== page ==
Local Area around Saint Mirren Park
Love Street has been St. Mirren's home for near enough all of time, though I seem to remember we used a cricket pavilion at one point. OK, I don't actually remember this, it was on the 'Marching In' video.
Anyway, during the 2000-2001 season Love Street, or St. Mirren Park to give it the official name, needed to be upgraded. As we had less than 10,000 seats, a requirement for the SPL, we needed a new stand. So, the final part of terracing at Love Street was taking down, and in its place was put a brand spanking new stand, partly funded for by a raffle. Well done to everyone involved in that. The stand is called The Paisley Daily Express Stand, after the local paper which sponsors it. The stand is meant to be the ground's family enclosure as well as for normal folk like me who have season tickets.
Facing the pitch and walking left from the stand, you walk round to Carter's Corner, which was a very old family enclosure. I remember sitting there with my brother and dad for the first few seasons of our last spell in Division 1. With no roof or anything to protect you from the elements, its amazing what folk will do to save a few quid! I also remember one game when the stewards took pity on us during a hail shower and said we could move into the main stand. The hail was so bad that even the players went in for 5 minutes! For the final game of the 2000-2001 season, a band played here before the match, and there was also talk of a hospitality suite being installed, but this was aborted because of the need for wheelchair access to the PDE stand. The area will probably remain like this for a long time.
Continuing 'The Love Street Tour', the next stand we come to is the main stand. This has such features as the dugouts, press box, announcers box, and the player tunnel. Inside the actual stand there are the dressing rooms, the boardroom, the trophy room and many more. The main entrance is also situated at the back of this stand. There is an enclosure just behind the dugouts, and also another tier, if you like, where most of the corporate hospitality guests go.
Our next stop is the impressive Caledonia Stand, originally named because it is located on Caledonia Street. This stand was opened in 1994 and seats about 3200. Unfortunately, the best stand in the ground is reserved for the away fans, which is a shame. I have, however, sat in it about 6 or 7 times. A few of these times were for Scotland Under 21 games, while others were when Saints thought there wouldn't be that many away fans and let their own fans in. This idea was ended however, when most Saints fans preferred to stay where they normally went. Underneath this stand is the Sports and Leisure Complex. It features many facilities such as 5-a-side pitches, gyms and aerobic studios. For about five years on a Tuesday night I went to the Young Buddies Soccer Clinic, and I would encourage all young St. Mirren fans to join this, whatever day of the week. It is great fun.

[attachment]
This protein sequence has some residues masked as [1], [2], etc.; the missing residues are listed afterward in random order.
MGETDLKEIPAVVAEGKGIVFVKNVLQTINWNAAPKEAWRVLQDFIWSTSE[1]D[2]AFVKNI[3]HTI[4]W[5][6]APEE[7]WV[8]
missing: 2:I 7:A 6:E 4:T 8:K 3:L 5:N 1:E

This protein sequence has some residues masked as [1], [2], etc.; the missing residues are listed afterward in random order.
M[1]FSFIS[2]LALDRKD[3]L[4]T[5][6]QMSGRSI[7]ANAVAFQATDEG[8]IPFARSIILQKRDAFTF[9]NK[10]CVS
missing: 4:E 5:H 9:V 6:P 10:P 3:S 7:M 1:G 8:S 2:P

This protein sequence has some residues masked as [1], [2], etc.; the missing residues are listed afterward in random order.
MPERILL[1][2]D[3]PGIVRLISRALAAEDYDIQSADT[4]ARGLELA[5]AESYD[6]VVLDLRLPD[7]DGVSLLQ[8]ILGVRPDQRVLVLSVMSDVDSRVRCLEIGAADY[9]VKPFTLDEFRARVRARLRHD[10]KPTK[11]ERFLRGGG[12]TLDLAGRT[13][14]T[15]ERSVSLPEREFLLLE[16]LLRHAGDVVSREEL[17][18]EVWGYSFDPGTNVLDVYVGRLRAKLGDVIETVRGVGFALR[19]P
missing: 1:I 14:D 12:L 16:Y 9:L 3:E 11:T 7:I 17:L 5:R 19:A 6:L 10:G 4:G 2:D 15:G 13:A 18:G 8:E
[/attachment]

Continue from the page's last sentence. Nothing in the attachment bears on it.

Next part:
The final stand of our tour is the North Stand, part of which I will get to in a moment. The first part of the stand used to be for away fans, and is still used for them when the Old Firm come, and also when the Saints fans are allowed in the Caley Stand. Towards the end of last season school children were given free tickets and this was the part they sat in.
The second part of the North Stand is the North Bank. This is where all the singing usually comes from, and is usually the fullest part of the ground to contain Saints fans. As with all the other stands it is all seated, but doesn't have any special features. It's just a normal stand (I'll get pelters for saying that) The total stadium capacity is somewhere in the region of 10,800 seated, with no one standing.
I hope you have enjoyed this tour of Love Street and if you have anything to contribute then just e-mail me.